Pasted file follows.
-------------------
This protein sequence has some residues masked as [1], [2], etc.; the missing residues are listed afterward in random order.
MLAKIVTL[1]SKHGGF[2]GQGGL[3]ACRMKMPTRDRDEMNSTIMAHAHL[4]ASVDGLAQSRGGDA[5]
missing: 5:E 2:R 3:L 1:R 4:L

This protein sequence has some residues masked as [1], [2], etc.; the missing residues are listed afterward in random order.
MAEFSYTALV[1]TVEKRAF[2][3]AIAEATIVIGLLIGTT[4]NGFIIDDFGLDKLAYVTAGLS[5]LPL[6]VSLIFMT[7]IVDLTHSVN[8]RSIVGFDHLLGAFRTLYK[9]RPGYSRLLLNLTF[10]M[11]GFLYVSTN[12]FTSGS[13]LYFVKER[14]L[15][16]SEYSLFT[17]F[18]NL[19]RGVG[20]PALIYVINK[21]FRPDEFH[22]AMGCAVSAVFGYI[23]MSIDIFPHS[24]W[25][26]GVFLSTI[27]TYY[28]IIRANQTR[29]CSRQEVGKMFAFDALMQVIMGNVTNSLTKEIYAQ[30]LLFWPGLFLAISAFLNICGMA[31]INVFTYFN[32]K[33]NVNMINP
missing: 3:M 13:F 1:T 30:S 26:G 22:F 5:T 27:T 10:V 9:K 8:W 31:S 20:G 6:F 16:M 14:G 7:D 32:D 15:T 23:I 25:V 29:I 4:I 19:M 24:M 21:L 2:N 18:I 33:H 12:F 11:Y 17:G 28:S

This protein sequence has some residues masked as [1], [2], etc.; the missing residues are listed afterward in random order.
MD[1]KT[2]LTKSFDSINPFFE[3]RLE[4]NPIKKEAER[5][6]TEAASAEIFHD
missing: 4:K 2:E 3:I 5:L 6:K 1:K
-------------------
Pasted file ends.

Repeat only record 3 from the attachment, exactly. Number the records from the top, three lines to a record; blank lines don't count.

This protein sequence has some residues masked as [1], [2], etc.; the missing residues are listed afterward in random order.
MD[1]KT[2]LTKSFDSINPFFE[3]RLE[4]NPIKKEAER[5][6]TEAASAEIFHD
missing: 4:K 2:E 3:I 5:L 6:K 1:K